Shropshire health bosses: 'The NHS is here for you during coronavirus pandemic'

"The NHS is still here for you" – that's the message from health bosses in Shropshire who say people should continue to access services when needed.

Health chiefs at Shropshire, Telford & Wrekin Clinical Commissioning Groups say people do not need to shy away from services.

People with concerns are urged to get in touch with their GP practice and continue to attend medical appointments, unless they have been told not to by a GP or healthcare professional.

GP practices can be contacted either online or by phone.

Anyone who needs urgent medical help can use the NHS 111 online service, or if you cannot get help online, call 111.

If it’s a serious life-threatening emergency, call 999.

Anyone worried about a potential cancer symptom should contact their GP practice.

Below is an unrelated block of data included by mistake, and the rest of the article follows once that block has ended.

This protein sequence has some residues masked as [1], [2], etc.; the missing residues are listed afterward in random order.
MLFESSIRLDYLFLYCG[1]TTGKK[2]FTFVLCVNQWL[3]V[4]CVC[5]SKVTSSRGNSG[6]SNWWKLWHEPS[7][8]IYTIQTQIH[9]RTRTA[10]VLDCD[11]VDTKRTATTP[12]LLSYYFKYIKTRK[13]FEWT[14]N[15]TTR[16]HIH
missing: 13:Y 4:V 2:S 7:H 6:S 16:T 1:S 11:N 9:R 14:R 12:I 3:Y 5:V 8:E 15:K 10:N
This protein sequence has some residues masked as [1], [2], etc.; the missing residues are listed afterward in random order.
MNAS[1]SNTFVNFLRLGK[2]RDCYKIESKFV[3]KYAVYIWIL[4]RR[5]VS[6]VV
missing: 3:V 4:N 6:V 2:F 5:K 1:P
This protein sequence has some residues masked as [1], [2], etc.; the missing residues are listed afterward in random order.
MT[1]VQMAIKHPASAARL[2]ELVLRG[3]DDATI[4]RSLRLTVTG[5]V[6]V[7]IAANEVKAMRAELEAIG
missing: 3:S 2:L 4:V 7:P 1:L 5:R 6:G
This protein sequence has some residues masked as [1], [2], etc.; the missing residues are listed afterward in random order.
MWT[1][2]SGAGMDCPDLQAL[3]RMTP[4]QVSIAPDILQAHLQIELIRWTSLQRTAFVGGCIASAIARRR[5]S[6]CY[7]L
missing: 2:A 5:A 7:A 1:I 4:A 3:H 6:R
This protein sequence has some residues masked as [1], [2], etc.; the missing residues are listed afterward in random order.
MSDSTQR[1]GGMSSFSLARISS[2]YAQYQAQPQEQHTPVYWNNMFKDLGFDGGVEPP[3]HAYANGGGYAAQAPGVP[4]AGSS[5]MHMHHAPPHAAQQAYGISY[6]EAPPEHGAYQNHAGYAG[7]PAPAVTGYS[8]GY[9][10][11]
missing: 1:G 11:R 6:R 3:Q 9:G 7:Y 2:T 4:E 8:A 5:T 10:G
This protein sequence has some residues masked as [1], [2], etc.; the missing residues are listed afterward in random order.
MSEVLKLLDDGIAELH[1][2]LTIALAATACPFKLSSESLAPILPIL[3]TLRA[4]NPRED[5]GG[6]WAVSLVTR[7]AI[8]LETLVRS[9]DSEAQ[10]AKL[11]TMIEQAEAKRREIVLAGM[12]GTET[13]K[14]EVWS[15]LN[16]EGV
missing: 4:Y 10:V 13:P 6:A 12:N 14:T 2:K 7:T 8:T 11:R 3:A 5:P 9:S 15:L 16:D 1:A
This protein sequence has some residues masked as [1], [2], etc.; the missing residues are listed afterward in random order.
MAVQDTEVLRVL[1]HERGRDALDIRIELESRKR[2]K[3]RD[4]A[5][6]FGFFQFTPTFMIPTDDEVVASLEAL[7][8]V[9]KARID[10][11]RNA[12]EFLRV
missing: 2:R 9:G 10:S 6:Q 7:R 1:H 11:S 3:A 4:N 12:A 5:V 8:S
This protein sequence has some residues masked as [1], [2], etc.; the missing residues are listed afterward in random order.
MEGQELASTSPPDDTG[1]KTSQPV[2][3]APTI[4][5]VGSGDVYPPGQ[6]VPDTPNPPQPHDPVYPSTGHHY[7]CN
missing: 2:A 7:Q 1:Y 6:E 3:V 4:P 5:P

Anyone who thinks themselves or a family member are suffering with the symptoms of a heart attack or stroke, must seek help immediately and dial 999.

Pregnant women should still attend antenatal appointments and contact their midwife or maternity team if they are worried about their health or the health of their unborn baby.

The NHS continues to support people with their mental health.

There is an urgent 24/7 mental health service available providing telephone support and advice by calling 0300 124 0365.

Dr Julian Povey, chair of Shropshire CCG and local GP, said: “It’s important that people continue to access NHS services for conditions that are not related to coronavirus.

"These include any serious conditions such as stroke and heart attacks, cancer patients attending ongoing treatments and expectant mothers attending regular scans.”

Dr Jo Leahy, chair of Telford and Wrekin CCG and local GP, said: “The NHS is still delivering services, but people should not just turn up to GP practices without a pre-booked appointment.

"Appointments can be booked with the GP practice either online or by phone.

"It’s also important that babies and children continue with routine vaccinations to help protect against serious and potentially deadly illnesses and stop outbreaks in the community.”

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